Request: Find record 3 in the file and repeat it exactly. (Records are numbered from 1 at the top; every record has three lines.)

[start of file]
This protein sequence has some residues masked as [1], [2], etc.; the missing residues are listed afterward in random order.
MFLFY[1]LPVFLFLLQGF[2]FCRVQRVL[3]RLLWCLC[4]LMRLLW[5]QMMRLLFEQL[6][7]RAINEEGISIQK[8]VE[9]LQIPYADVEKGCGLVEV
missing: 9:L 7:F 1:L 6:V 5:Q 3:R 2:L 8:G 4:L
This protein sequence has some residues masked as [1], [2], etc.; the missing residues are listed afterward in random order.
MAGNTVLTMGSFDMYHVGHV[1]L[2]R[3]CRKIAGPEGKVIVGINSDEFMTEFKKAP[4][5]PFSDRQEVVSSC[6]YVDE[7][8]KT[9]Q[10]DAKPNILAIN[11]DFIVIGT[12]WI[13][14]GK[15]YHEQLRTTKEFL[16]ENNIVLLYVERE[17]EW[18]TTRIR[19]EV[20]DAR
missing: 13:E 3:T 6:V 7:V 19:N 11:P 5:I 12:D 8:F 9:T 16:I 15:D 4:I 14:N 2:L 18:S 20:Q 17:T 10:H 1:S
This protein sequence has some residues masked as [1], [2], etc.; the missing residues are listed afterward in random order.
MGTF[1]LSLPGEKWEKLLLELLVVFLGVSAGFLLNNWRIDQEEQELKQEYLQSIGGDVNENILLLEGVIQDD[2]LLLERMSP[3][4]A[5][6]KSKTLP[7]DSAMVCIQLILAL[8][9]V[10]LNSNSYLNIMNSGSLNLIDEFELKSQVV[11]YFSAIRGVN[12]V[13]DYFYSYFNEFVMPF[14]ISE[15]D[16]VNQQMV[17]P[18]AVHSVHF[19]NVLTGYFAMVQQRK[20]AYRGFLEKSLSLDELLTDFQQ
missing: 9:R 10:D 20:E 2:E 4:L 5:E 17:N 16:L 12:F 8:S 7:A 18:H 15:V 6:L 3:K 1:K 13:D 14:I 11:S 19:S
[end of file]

This protein sequence has some residues masked as [1], [2], etc.; the missing residues are listed afterward in random order.
MGTF[1]LSLPGEKWEKLLLELLVVFLGVSAGFLLNNWRIDQEEQELKQEYLQSIGGDVNENILLLEGVIQDD[2]LLLERMSP[3][4]A[5][6]KSKTLP[7]DSAMVCIQLILAL[8][9]V[10]LNSNSYLNIMNSGSLNLIDEFELKSQVV[11]YFSAIRGVN[12]V[13]DYFYSYFNEFVMPF[14]ISE[15]D[16]VNQQMV[17]P[18]AVHSVHF[19]NVLTGYFAMVQQRK[20]AYRGFLEKSLSLDELLTDFQQ
missing: 9:R 10:D 20:E 2:E 4:L 5:E 17:N 16:L 12:F 8:S 7:A 18:H 15:V 6:L 3:K 1:K 13:D 14:I 11:S 19:S